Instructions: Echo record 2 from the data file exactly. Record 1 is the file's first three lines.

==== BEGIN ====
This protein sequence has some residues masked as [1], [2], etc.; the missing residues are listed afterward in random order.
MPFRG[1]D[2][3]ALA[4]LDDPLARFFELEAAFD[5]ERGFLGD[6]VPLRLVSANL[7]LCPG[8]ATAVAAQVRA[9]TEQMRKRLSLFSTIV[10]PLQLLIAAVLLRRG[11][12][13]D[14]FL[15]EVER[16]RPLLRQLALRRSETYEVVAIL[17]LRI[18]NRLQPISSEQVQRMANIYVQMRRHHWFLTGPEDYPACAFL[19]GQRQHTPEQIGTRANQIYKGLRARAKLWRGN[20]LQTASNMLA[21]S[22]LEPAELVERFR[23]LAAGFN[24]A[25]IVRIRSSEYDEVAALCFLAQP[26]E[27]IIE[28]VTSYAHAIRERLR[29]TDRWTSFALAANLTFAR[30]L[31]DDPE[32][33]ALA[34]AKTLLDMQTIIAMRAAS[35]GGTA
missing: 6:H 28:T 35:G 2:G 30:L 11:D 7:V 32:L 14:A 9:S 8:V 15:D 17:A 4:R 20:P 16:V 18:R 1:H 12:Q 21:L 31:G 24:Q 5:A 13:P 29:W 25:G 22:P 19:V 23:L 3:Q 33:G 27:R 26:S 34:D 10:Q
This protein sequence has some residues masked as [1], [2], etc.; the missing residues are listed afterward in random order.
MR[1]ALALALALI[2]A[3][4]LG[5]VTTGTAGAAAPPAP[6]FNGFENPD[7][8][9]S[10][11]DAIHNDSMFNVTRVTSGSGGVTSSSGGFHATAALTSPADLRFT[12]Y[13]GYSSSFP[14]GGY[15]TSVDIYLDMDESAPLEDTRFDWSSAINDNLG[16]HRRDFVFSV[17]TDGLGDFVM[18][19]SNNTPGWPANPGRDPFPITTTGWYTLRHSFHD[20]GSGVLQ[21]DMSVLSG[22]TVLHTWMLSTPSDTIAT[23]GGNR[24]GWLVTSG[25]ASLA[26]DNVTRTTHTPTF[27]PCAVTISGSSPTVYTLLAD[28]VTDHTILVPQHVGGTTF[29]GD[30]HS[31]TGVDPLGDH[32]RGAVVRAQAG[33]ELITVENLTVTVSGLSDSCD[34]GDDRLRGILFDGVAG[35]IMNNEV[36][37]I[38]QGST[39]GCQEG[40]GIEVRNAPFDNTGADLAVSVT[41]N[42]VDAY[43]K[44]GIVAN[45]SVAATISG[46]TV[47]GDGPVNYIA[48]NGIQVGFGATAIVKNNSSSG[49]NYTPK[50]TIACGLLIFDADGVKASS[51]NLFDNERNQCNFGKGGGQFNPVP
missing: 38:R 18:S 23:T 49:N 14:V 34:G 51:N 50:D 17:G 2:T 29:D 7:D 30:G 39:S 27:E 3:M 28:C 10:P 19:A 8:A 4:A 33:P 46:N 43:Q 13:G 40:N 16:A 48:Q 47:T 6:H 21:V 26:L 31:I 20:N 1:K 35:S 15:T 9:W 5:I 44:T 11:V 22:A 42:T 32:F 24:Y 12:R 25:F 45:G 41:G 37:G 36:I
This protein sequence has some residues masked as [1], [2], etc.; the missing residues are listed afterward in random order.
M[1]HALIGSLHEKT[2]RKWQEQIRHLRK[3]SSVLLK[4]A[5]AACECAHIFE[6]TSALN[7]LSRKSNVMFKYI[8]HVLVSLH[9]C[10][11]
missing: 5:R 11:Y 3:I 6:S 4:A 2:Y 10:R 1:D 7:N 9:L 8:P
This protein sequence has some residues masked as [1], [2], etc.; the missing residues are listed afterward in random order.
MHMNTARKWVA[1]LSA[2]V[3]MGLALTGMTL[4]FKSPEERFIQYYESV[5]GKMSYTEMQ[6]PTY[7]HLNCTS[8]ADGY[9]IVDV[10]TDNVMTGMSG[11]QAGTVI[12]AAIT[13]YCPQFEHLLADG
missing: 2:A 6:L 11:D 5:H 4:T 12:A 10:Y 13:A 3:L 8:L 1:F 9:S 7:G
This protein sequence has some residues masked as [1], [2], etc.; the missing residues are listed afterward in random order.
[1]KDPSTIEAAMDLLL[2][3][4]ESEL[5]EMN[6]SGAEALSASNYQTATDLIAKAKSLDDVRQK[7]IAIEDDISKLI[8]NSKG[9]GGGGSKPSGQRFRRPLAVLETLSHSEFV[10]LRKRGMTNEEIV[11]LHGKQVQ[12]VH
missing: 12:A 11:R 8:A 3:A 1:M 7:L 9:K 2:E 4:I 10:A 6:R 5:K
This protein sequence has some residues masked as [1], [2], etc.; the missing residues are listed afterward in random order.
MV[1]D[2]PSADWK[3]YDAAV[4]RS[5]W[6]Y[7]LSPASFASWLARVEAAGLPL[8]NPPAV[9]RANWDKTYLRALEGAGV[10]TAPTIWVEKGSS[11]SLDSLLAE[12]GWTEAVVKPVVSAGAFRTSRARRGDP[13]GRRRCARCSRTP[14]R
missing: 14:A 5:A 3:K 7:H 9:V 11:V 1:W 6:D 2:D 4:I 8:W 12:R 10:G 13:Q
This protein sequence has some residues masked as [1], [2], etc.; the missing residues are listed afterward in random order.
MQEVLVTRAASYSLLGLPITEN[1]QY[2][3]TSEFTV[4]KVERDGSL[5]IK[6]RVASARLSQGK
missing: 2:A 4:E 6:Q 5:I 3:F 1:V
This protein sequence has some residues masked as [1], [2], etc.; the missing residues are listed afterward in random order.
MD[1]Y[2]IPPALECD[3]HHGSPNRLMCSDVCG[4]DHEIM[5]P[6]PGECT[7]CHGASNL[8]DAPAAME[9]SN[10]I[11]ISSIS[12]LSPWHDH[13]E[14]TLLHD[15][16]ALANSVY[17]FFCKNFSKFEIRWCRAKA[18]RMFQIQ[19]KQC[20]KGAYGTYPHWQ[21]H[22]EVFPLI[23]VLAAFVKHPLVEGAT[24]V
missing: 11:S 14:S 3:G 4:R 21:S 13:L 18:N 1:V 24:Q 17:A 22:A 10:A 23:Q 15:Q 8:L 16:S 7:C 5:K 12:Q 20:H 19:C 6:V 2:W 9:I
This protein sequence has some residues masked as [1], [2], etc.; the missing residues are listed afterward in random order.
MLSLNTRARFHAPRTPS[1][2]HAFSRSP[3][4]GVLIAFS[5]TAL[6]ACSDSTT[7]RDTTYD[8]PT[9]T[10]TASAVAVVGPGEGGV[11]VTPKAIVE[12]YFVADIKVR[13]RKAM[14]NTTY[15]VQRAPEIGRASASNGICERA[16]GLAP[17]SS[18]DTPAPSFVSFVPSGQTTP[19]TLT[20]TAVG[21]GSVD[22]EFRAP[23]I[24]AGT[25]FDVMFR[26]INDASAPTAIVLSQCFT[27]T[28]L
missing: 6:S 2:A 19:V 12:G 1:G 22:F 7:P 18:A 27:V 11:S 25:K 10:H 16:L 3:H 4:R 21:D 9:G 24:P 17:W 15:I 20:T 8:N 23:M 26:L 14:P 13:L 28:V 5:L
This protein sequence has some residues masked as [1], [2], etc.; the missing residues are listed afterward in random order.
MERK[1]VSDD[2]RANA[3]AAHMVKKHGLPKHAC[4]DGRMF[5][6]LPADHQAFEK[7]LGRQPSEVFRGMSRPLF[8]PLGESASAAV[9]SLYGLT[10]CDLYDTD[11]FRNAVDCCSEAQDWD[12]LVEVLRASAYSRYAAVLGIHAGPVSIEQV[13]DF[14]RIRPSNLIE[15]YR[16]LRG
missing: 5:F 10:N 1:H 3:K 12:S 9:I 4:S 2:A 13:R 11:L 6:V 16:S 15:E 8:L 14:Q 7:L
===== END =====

This protein sequence has some residues masked as [1], [2], etc.; the missing residues are listed afterward in random order.
MR[1]ALALALALI[2]A[3][4]LG[5]VTTGTAGAAAPPAP[6]FNGFENPD[7][8][9]S[10][11]DAIHNDSMFNVTRVTSGSGGVTSSSGGFHATAALTSPADLRFT[12]Y[13]GYSSSFP[14]GGY[15]TSVDIYLDMDESAPLEDTRFDWSSAINDNLG[16]HRRDFVFSV[17]TDGLGDFVM[18][19]SNNTPGWPANPGRDPFPITTTGWYTLRHSFHD[20]GSGVLQ[21]DMSVLSG[22]TVLHTWMLSTPSDTIAT[23]GGNR[24]GWLVTSG[25]ASLA[26]DNVTRTTHTPTF[27]PCAVTISGSSPTVYTLLAD[28]VTDHTILVPQHVGGTTF[29]GD[30]HS[31]TGVDPLGDH[32]RGAVVRAQAG[33]ELITVENLTVTVSGLSDSCD[34]GDDRLRGILFDGVAG[35]IMNNEV[36][37]I[38]QGST[39]GCQEG[40]GIEVRNAPFDNTGADLAVSVT[41]N[42]VDAY[43]K[44]GIVAN[45]SVAATISG[46]TV[47]GDGPVNYIA[48]NGIQVGFGATAIVKNNSSSG[49]NYTPK[50]TIACGLLIFDADGVKASS[51]NLFDNERNQCNFGKGGGQFNPVP
missing: 38:R 18:S 23:T 49:N 14:V 34:G 51:N 50:D 17:G 2:T 29:D 7:D 30:G 39:S 27:E 3:M 28:C 10:P 19:A 8:A 4:A 33:P 46:N 43:Q 13:G 40:N 16:A 48:Q 47:T 6:H 21:V 26:L 31:I 20:N 1:K 35:S 15:T 9:W 5:I 44:T 11:V 22:A 42:T 32:F 24:Y 12:R 25:F 45:G 41:G 37:G 36:I